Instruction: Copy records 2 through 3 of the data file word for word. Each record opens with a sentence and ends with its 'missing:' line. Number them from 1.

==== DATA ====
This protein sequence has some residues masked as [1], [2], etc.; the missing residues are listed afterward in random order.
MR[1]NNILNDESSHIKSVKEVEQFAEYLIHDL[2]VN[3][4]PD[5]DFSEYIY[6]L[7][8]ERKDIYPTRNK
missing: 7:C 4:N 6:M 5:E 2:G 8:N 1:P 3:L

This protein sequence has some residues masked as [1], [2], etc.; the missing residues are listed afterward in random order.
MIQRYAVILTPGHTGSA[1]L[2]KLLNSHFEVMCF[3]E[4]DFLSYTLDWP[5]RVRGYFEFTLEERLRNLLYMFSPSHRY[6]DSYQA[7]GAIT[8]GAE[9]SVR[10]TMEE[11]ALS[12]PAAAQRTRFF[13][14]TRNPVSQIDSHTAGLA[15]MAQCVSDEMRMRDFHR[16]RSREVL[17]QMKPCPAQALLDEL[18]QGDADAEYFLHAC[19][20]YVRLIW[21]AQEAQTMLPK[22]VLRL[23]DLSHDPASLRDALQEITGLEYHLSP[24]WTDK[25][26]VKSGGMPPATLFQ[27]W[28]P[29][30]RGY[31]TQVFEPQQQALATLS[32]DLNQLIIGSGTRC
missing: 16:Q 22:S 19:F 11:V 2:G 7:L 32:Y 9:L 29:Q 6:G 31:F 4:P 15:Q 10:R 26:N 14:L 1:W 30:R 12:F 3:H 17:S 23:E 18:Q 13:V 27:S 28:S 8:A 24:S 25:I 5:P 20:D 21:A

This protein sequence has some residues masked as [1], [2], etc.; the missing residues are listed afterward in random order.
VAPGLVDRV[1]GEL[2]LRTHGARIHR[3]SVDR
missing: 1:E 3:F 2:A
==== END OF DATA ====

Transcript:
This protein sequence has some residues masked as [1], [2], etc.; the missing residues are listed afterward in random order.
MIQRYAVILTPGHTGSA[1]L[2]KLLNSHFEVMCF[3]E[4]DFLSYTLDWP[5]RVRGYFEFTLEERLRNLLYMFSPSHRY[6]DSYQA[7]GAIT[8]GAE[9]SVR[10]TMEE[11]ALS[12]PAAAQRTRFF[13][14]TRNPVSQIDSHTAGLA[15]MAQCVSDEMRMRDFHR[16]RSREVL[17]QMKPCPAQALLDEL[18]QGDADAEYFLHAC[19][20]YVRLIW[21]AQEAQTMLPK[22]VLRL[23]DLSHDPASLRDALQEITGLEYHLSP[24]WTDK[25][26]VKSGGMPPATLFQ[27]W[28]P[29][30]RGY[31]TQVFEPQQQALATLS[32]DLNQLIIGSGTRC
missing: 16:Q 22:S 19:F 11:V 2:G 7:L 32:Y 9:L 29:Q 6:G 31:F 4:P 15:Q 10:R 26:N 14:L 1:W 30:R 12:F 3:H 17:S 23:E 18:Q 13:V 27:S 28:S 8:A 24:S 25:I 5:P 20:D 21:A

This protein sequence has some residues masked as [1], [2], etc.; the missing residues are listed afterward in random order.
VAPGLVDRV[1]GEL[2]LRTHGARIHR[3]SVDR
missing: 1:E 3:F 2:A